The Secret Formula for Youth Success in Maryland and BeyondMarch 9, 2018
By Sadiq Ali
You and I know people who have tried everything. Youth programs, sports programs, arts programs, gardening programs, even my own leadership and etiquette development programs. But what happens when the young people we work with leave the program? What happens when they have to walk home from the program through despair, disrepair and hopelessness without the guidance, support and love they may receive in fleeting doses? What happens after school? What happens, I ask? And I know plenty of other people who ask similar questions.
We also all know the numbers thanks to documentaries like 13th. 1.3 million Black men missing from communities. 60% of children in America live in a single parent household. According to the Search Institute, more 30% of young people surveyed in K-12 public schools across the country cannot name an adult they feel comfortable confiding in.
While at a social function a couple months back with some good friends – who all happen to be educated, successful, well-rounded, family oriented, thoughtful young Black men who are fully aware and in some capacity or another working with youth – I asked a question. I simply asked, “how many of you brothers are in a one-to-one mentoring relationship with a young man?” Not. A. Single. Hand. Went. Up. When I asked if they knew a young man who could benefit from their mentorship, example or role modeling, every hand went up.
The challenge for many community oriented individuals who might already work with youth or in a school is that they may be too drained or spread thin amongst their 50-100 students to offer anything extracurricular. Those professionals who also see the need but are overextended due to their professional obligations still leave a gap. Meanwhile we have more and more young people, male and female, who need guidance, context to the world and an opportunity to see multiple examples of healthy “adulting.”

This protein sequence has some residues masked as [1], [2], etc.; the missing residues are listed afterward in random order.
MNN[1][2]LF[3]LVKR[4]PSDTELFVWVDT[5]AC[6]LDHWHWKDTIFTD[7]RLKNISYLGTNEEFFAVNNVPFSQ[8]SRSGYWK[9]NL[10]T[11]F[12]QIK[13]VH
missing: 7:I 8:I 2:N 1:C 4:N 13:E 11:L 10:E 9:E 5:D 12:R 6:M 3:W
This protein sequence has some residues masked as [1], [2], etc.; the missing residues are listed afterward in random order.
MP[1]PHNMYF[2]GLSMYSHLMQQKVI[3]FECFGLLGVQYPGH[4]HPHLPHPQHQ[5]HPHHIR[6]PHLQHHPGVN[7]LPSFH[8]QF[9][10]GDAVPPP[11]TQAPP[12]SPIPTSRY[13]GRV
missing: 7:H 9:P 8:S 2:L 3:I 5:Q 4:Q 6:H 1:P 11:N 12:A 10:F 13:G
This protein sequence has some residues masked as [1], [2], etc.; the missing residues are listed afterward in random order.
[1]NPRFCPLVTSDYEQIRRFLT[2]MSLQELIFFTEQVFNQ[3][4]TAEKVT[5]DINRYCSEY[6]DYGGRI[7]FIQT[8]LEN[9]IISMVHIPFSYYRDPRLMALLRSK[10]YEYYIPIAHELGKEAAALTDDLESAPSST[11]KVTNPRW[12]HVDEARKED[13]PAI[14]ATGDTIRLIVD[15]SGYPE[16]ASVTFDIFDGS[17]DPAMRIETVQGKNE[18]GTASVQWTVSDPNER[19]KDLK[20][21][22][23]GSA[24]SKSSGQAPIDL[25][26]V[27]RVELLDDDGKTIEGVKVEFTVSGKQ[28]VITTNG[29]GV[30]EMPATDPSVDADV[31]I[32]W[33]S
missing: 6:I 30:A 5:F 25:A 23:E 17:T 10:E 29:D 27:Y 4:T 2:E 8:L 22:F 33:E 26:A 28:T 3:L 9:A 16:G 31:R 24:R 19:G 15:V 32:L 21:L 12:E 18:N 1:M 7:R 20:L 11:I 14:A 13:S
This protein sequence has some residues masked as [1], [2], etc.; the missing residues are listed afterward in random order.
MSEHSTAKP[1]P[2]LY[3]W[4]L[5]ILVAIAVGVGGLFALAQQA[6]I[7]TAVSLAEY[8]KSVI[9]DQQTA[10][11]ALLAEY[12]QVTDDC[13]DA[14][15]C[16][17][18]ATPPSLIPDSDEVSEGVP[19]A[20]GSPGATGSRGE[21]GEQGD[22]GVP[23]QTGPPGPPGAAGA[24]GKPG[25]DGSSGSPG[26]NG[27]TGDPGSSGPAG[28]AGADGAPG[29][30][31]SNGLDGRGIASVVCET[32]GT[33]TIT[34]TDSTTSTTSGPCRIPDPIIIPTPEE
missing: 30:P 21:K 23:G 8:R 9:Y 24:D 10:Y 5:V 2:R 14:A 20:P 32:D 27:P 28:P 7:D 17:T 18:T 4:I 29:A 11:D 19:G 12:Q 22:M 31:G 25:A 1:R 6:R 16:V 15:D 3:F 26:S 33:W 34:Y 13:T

I know that when you decided to read this you were thinking, “man, I hope this guy has it figured it out.” Well, I hate to break the news that sometimes, even though we live in such a data driven, results oriented, and increasingly sophisticated world, the simplest, least sophisticated method is usually the one to bet on.
Here’s where I present that secret formula: it’s called mentoring. But not the way you’re thinking. The bottom line is that we need a mentoring revolution in this country. The data is telling us as much. But, in my opinion, gone are the days where mentors stick with a young person for years and spends countless hours together weekly. Not everyone has that time luxury, and not everyone is sure they can handle the responsibility if they did have the time. What I’m proposing is simple: for those who do have the time and commitment to mentor in the traditional way – go and get a mentee right now. There are thousands of organizations and at least as many youth who need you.
But for the millennials and other fast paced, super busy professionals who barely have time to eat, let alone mentor in a traditional one-to-one relationship for at least a year, I would propose micro-mentoring, group mentoring or team mentoring. Micro-mentoring is made for a new age. Instead of long term engagements, micro-mentoring could pair young people and millennials or more seasoned professionals alike for short term mentoring for specific youth-oriented goals. Take science fairs; imagine if you got the staff of one of the local engineering firms and paired them with science fair contestants from the local middle school. The students get hands on mentoring with their projects, the adults get to help and maybe, just maybe, enough rapport is built to where the young person has a longer term mentor. But it happens organically. Say you took this same premise and applied it to college applications or art projects or a debate club where debaters and litigators were paired or just teaching a young man to tie a tie.
Team mentoring is the concept of multiple adults to one young person in an attempt to surround and envelop a young person with a second “family” like unit. Each adult may have a specific area of expertise or desired role. Since you’re in a team your best qualities and interests can be utilized and leveraged and the young person gets the benefit of it. Also because of the team approach, one individual mentor is less likely to get burnt out or resent their initial commitment.
Group mentoring is potentially one mentor who works with a small group of young people on a regular basis within the confines of a program or maybe out in the community. It isn’t one to one, but group activities are a great way to see young people in action and get everyone involved. There are even hybrid team and group mentoring models where a team of mentors might work with a designated group of young people.
Again, the implications and applications are endless. Think of it as project-based mentoring, micro-mentoring, mentoring in the age of the gig economy or hybrid mentoring. The bottom line is this – mentoring is still needed as much or more today than it’s ever been needed before. But we youth advocates have to change the way it is presented and marketed to those would-be mentors in order to close the difference.
So I ask, who and how are you mentoring?